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Reality: A Very Short Introduction (Very Short Introductions) Paperback – 24 Nov 2011
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About the Author
Jan Westerhoff read Philosophy and Oriental Studies at the universities of Cambridge and London. He is currently Lecturer in Philosophy at the University of Durham.
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In relatively few pages, this very short introduction manages to bring forth some of the most enduring problems that have stymied philosophers, scientists, and other thinkers for centuries. The book is divided into four chapters, each of which addresses one aspect of our understanding of reality. The chapters are: 1. Dreams and simulations, 2. Is matter real?, 3. Are persons real?, 4. Is time real? These chapters provide a general overview of the topics that have framed our discussion about reality. The author relies on variety of disciplines for his assertions and findings, but the primary source of ideas about reality come from physics, philosophy, and psychology. In a sense, these disciplines may be though of as representing three aspects of reality that we encounter in all aspects of our lives: psychological, physical, and metaphysical. The weight that we assign to each one of these aspects will probably depend on our own ways that we think of reality, but it is fair to say that all of them play a fundamental and important role.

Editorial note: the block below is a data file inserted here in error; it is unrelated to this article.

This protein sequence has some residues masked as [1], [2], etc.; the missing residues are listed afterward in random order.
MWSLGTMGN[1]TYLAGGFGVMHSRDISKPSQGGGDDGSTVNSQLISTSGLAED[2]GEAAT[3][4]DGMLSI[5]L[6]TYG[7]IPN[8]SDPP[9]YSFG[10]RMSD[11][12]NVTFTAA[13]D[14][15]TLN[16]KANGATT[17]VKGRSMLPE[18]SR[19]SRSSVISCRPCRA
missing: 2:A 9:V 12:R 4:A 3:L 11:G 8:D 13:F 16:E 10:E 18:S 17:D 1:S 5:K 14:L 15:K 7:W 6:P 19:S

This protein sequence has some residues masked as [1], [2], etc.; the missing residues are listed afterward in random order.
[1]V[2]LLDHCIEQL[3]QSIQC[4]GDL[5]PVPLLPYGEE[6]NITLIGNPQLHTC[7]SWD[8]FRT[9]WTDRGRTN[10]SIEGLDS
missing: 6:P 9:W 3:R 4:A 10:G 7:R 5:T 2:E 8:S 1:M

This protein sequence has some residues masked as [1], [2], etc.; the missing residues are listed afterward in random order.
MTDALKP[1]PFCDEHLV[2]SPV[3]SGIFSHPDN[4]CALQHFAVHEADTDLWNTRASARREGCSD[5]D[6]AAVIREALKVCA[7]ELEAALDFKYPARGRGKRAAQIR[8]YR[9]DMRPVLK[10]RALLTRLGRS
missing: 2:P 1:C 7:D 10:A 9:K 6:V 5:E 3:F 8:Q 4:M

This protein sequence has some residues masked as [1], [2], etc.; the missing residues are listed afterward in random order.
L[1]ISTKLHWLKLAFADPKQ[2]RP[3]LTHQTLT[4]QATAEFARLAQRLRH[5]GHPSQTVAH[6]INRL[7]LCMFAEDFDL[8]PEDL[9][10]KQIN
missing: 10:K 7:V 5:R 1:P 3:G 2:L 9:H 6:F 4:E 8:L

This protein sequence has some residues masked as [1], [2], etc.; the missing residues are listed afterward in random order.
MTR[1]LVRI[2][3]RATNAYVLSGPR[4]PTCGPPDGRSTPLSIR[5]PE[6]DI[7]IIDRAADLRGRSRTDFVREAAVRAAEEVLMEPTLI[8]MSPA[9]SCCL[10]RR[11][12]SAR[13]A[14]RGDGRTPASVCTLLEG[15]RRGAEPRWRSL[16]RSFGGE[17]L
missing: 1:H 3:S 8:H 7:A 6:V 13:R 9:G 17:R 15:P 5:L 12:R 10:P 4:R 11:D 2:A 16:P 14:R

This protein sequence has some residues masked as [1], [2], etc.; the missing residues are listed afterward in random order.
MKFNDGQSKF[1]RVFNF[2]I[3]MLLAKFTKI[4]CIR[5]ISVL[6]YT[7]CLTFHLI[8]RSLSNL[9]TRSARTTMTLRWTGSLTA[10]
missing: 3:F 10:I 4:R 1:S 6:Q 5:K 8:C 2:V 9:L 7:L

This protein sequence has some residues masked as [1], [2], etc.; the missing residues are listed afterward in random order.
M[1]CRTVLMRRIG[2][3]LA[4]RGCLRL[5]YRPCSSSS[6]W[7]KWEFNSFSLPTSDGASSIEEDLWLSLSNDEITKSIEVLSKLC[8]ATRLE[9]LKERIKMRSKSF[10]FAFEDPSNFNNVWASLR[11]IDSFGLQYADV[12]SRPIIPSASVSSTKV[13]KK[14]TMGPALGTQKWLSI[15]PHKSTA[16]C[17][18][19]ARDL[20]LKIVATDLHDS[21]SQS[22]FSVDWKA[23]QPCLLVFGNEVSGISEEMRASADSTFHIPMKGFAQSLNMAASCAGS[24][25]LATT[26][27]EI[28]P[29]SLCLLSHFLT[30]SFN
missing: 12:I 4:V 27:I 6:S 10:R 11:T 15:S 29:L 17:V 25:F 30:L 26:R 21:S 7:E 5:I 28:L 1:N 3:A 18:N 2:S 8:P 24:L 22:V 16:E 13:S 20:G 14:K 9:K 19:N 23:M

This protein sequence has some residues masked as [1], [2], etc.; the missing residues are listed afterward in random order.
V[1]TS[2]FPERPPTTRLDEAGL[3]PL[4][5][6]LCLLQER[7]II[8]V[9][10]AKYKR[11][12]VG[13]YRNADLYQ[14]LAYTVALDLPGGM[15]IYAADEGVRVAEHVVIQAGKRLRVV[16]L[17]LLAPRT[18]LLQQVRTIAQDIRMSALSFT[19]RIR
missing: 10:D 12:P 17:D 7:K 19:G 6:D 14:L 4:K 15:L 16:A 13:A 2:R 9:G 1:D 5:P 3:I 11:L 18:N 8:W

This book is very well written and all explanations are lucid and clear. However, this is not a book that you can easily wade through. The nature of reality is a complex subject, and the means of analyzing it and the kinds of arguments that this analysis employs require a reasonably high level of intellectual discipline and appreciation for abstract thinking. If you are willing to invest some of it, then after reading this short book you'll come away with a renewed sense of appreciation for the world that we live in at its most fundamental level.
The Very Short Introductions are packed with very interesting revelations and awaken a "real" fascination with a subject that goes so much further - well-written and informative, I got far more from this (and the other one I bought, Nothing) than I thought I would, it was imaginatively presented and gave an awful lot of information for such a small book on such a complex subject.
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